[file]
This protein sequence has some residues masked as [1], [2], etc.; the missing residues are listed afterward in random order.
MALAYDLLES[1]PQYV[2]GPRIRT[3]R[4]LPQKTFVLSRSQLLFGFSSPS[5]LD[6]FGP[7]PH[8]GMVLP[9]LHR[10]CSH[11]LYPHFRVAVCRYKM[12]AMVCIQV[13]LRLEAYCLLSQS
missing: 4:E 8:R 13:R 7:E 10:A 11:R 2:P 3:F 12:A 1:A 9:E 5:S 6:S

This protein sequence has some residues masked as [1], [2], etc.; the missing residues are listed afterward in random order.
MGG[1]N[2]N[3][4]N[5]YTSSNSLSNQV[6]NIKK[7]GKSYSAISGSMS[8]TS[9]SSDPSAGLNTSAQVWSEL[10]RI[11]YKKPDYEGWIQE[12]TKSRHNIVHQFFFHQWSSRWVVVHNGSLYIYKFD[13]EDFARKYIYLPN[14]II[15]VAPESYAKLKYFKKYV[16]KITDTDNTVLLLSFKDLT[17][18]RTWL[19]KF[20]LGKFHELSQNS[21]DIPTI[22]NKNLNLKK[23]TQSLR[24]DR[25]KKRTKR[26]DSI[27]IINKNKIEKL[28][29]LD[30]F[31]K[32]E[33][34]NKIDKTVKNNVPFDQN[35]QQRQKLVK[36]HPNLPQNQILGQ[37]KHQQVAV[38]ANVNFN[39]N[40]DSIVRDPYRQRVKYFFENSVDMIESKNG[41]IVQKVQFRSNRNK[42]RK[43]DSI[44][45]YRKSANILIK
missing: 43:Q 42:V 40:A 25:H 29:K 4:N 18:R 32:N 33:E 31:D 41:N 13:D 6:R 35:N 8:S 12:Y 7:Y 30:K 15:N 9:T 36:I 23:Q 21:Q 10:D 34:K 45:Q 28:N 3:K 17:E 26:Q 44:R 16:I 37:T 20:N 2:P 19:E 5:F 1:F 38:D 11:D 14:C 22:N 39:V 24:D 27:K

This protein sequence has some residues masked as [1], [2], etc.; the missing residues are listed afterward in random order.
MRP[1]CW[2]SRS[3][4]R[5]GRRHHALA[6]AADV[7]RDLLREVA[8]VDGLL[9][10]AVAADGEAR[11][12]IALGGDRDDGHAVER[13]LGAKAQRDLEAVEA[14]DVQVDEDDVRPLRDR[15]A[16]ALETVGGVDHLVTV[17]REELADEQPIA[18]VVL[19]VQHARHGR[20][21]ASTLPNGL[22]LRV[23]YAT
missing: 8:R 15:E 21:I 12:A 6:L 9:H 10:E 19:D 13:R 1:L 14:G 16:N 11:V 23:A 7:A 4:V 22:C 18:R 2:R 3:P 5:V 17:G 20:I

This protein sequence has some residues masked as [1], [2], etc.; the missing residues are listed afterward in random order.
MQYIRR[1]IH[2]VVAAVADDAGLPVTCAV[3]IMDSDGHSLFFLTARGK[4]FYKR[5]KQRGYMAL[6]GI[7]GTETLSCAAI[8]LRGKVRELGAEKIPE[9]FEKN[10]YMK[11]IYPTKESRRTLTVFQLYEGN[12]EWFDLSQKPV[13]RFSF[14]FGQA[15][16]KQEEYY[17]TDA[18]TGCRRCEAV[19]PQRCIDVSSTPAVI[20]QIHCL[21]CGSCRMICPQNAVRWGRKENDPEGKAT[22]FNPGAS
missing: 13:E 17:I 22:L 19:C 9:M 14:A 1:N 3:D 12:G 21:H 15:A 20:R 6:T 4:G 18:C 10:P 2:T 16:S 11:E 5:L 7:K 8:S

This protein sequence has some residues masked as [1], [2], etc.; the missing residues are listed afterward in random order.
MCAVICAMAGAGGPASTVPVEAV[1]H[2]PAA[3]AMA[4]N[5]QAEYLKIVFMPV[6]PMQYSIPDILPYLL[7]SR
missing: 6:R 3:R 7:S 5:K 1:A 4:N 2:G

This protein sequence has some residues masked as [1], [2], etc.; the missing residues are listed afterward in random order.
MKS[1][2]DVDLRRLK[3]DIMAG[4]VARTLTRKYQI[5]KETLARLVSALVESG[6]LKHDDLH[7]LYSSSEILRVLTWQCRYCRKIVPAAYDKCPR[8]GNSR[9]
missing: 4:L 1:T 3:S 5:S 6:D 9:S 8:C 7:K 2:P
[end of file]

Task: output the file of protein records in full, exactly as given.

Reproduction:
This protein sequence has some residues masked as [1], [2], etc.; the missing residues are listed afterward in random order.
MALAYDLLES[1]PQYV[2]GPRIRT[3]R[4]LPQKTFVLSRSQLLFGFSSPS[5]LD[6]FGP[7]PH[8]GMVLP[9]LHR[10]CSH[11]LYPHFRVAVCRYKM[12]AMVCIQV[13]LRLEAYCLLSQS
missing: 4:E 8:R 13:R 7:E 10:A 11:R 2:P 3:F 12:A 1:A 9:E 5:S 6:S

This protein sequence has some residues masked as [1], [2], etc.; the missing residues are listed afterward in random order.
MGG[1]N[2]N[3][4]N[5]YTSSNSLSNQV[6]NIKK[7]GKSYSAISGSMS[8]TS[9]SSDPSAGLNTSAQVWSEL[10]RI[11]YKKPDYEGWIQE[12]TKSRHNIVHQFFFHQWSSRWVVVHNGSLYIYKFD[13]EDFARKYIYLPN[14]II[15]VAPESYAKLKYFKKYV[16]KITDTDNTVLLLSFKDLT[17][18]RTWL[19]KF[20]LGKFHELSQNS[21]DIPTI[22]NKNLNLKK[23]TQSLR[24]DR[25]KKRTKR[26]DSI[27]IINKNKIEKL[28][29]LD[30]F[31]K[32]E[33][34]NKIDKTVKNNVPFDQN[35]QQRQKLVK[36]HPNLPQNQILGQ[37]KHQQVAV[38]ANVNFN[39]N[40]DSIVRDPYRQRVKYFFENSVDMIESKNG[41]IVQKVQFRSNRNK[42]RK[43]DSI[44][45]YRKSANILIK
missing: 43:Q 42:V 40:A 25:H 29:K 4:N 18:R 32:N 33:E 31:D 41:N 13:D 6:R 35:N 8:S 12:Y 7:Y 30:K 15:N 9:T 36:I 23:Q 21:Q 10:D 34:K 45:Q 28:N 3:K 17:E 26:Q 44:R 16:I 37:T 20:N 2:P 19:E 5:F 1:F 38:D 11:D 14:C 22:N 39:V 24:D 27:K

This protein sequence has some residues masked as [1], [2], etc.; the missing residues are listed afterward in random order.
MRP[1]CW[2]SRS[3][4]R[5]GRRHHALA[6]AADV[7]RDLLREVA[8]VDGLL[9][10]AVAADGEAR[11][12]IALGGDRDDGHAVER[13]LGAKAQRDLEAVEA[14]DVQVDEDDVRPLRDR[15]A[16]ALETVGGVDHLVTV[17]REELADEQPIA[18]VVL[19]VQHARHGR[20][21]ASTLPNGL[22]LRV[23]YAT
missing: 8:R 15:E 21:I 12:A 6:L 9:H 10:E 19:D 13:R 1:L 14:G 16:N 11:V 23:A 7:A 4:V 22:C 18:R 2:R 3:P 5:V 17:G 20:I

This protein sequence has some residues masked as [1], [2], etc.; the missing residues are listed afterward in random order.
MQYIRR[1]IH[2]VVAAVADDAGLPVTCAV[3]IMDSDGHSLFFLTARGK[4]FYKR[5]KQRGYMAL[6]GI[7]GTETLSCAAI[8]LRGKVRELGAEKIPE[9]FEKN[10]YMK[11]IYPTKESRRTLTVFQLYEGN[12]EWFDLSQKPV[13]RFSF[14]FGQA[15][16]KQEEYY[17]TDA[18]TGCRRCEAV[19]PQRCIDVSSTPAVI[20]QIHCL[21]CGSCRMICPQNAVRWGRKENDPEGKAT[22]FNPGAS
missing: 13:E 17:I 22:L 19:C 9:M 14:A 1:N 3:D 12:G 21:H 15:A 20:R 6:T 4:G 18:C 10:P 2:T 16:S 11:E 5:L 7:K 8:S

This protein sequence has some residues masked as [1], [2], etc.; the missing residues are listed afterward in random order.
MCAVICAMAGAGGPASTVPVEAV[1]H[2]PAA[3]AMA[4]N[5]QAEYLKIVFMPV[6]PMQYSIPDILPYLL[7]SR
missing: 6:R 3:R 7:S 5:K 1:A 4:N 2:G

This protein sequence has some residues masked as [1], [2], etc.; the missing residues are listed afterward in random order.
MKS[1][2]DVDLRRLK[3]DIMAG[4]VARTLTRKYQI[5]KETLARLVSALVESG[6]LKHDDLH[7]LYSSSEILRVLTWQCRYCRKIVPAAYDKCPR[8]GNSR[9]
missing: 4:L 1:T 3:S 5:S 6:D 9:S 8:C 7:K 2:P